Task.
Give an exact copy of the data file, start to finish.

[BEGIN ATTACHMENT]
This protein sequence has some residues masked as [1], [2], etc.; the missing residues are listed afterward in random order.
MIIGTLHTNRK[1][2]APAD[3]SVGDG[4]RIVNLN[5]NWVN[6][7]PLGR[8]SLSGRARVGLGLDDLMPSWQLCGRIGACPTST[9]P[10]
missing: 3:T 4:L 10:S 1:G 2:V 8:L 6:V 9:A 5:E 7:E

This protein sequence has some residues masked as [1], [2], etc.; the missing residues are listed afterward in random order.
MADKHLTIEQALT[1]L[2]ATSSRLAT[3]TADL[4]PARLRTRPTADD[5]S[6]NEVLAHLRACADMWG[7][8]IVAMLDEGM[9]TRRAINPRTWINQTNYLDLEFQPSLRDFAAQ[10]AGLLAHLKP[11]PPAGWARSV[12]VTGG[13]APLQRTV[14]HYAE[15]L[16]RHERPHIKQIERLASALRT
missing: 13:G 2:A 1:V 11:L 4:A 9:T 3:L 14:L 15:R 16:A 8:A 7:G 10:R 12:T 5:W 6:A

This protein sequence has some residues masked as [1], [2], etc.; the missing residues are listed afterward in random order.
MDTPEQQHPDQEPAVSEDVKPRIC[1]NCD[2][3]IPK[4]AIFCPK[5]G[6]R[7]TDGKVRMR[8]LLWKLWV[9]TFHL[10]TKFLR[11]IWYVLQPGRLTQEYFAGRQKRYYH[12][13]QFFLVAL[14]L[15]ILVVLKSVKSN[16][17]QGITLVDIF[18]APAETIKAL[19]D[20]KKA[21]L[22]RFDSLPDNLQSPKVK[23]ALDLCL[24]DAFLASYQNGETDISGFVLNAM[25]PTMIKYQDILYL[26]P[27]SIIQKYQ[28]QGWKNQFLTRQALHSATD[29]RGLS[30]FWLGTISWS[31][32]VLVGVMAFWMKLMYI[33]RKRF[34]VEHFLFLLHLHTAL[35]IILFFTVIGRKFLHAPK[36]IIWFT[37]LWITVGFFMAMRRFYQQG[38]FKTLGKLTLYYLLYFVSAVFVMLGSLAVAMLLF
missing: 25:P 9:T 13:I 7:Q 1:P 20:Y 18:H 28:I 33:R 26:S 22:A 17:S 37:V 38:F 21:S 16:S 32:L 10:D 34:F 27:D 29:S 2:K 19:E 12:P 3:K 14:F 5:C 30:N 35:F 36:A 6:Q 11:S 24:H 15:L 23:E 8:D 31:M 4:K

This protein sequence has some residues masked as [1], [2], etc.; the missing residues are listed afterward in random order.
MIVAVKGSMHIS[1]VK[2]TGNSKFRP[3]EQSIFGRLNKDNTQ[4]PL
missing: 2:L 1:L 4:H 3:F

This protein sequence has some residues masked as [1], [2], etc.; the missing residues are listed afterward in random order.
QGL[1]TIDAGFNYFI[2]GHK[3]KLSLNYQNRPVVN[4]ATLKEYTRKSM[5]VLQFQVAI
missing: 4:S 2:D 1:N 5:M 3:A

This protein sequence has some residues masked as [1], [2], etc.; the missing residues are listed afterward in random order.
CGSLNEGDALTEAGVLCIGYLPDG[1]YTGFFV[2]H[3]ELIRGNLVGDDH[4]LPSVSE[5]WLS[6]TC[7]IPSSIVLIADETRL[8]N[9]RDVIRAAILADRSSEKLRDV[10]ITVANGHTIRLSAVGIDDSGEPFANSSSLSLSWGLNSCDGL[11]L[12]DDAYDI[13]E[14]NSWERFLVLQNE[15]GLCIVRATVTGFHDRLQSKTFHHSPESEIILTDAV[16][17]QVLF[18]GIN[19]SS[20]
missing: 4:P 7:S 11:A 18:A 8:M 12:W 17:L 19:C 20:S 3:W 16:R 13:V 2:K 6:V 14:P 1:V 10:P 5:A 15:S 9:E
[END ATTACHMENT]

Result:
This protein sequence has some residues masked as [1], [2], etc.; the missing residues are listed afterward in random order.
MIIGTLHTNRK[1][2]APAD[3]SVGDG[4]RIVNLN[5]NWVN[6][7]PLGR[8]SLSGRARVGLGLDDLMPSWQLCGRIGACPTST[9]P[10]
missing: 3:T 4:L 10:S 1:G 2:V 8:L 6:V 9:A 5:E 7:E

This protein sequence has some residues masked as [1], [2], etc.; the missing residues are listed afterward in random order.
MADKHLTIEQALT[1]L[2]ATSSRLAT[3]TADL[4]PARLRTRPTADD[5]S[6]NEVLAHLRACADMWG[7][8]IVAMLDEGM[9]TRRAINPRTWINQTNYLDLEFQPSLRDFAAQ[10]AGLLAHLKP[11]PPAGWARSV[12]VTGG[13]APLQRTV[14]HYAE[15]L[16]RHERPHIKQIERLASALRT
missing: 13:G 2:A 1:V 11:L 4:A 9:T 3:L 14:L 15:R 16:A 8:A 7:G 10:R 12:T 5:W 6:A

This protein sequence has some residues masked as [1], [2], etc.; the missing residues are listed afterward in random order.
MDTPEQQHPDQEPAVSEDVKPRIC[1]NCD[2][3]IPK[4]AIFCPK[5]G[6]R[7]TDGKVRMR[8]LLWKLWV[9]TFHL[10]TKFLR[11]IWYVLQPGRLTQEYFAGRQKRYYH[12][13]QFFLVAL[14]L[15]ILVVLKSVKSN[16][17]QGITLVDIF[18]APAETIKAL[19]D[20]KKA[21]L[22]RFDSLPDNLQSPKVK[23]ALDLCL[24]DAFLASYQNGETDISGFVLNAM[25]PTMIKYQDILYL[26]P[27]SIIQKYQ[28]QGWKNQFLTRQALHSATD[29]RGLS[30]FWLGTISWS[31][32]VLVGVMAFWMKLMYI[33]RKRF[34]VEHFLFLLHLHTAL[35]IILFFTVIGRKFLHAPK[36]IIWFT[37]LWITVGFFMAMRRFYQQG[38]FKTLGKLTLYYLLYFVSAVFVMLGSLAVAMLLF
missing: 25:P 9:T 13:I 7:Q 1:P 20:Y 18:H 28:I 33:R 26:S 22:A 17:S 37:V 38:F 21:S 16:S 32:L 10:D 34:F 27:D 29:S 2:K 19:E 12:P 3:K 14:F 5:C 30:N 35:F 36:A 6:Q 11:S 24:H 15:L 23:E 8:D 31:M 4:K

This protein sequence has some residues masked as [1], [2], etc.; the missing residues are listed afterward in random order.
MIVAVKGSMHIS[1]VK[2]TGNSKFRP[3]EQSIFGRLNKDNTQ[4]PL
missing: 2:L 1:L 4:H 3:F

This protein sequence has some residues masked as [1], [2], etc.; the missing residues are listed afterward in random order.
QGL[1]TIDAGFNYFI[2]GHK[3]KLSLNYQNRPVVN[4]ATLKEYTRKSM[5]VLQFQVAI
missing: 4:S 2:D 1:N 5:M 3:A

This protein sequence has some residues masked as [1], [2], etc.; the missing residues are listed afterward in random order.
CGSLNEGDALTEAGVLCIGYLPDG[1]YTGFFV[2]H[3]ELIRGNLVGDDH[4]LPSVSE[5]WLS[6]TC[7]IPSSIVLIADETRL[8]N[9]RDVIRAAILADRSSEKLRDV[10]ITVANGHTIRLSAVGIDDSGEPFANSSSLSLSWGLNSCDGL[11]L[12]DDAYDI[13]E[14]NSWERFLVLQNE[15]GLCIVRATVTGFHDRLQSKTFHHSPESEIILTDAV[16][17]QVLF[18]GIN[19]SS[20]
missing: 4:P 7:S 11:A 18:A 8:M 12:W 17:L 19:C 20:S 3:W 16:R 13:V 2:K 6:V 14:P 1:V 10:P 5:A 15:S 9:E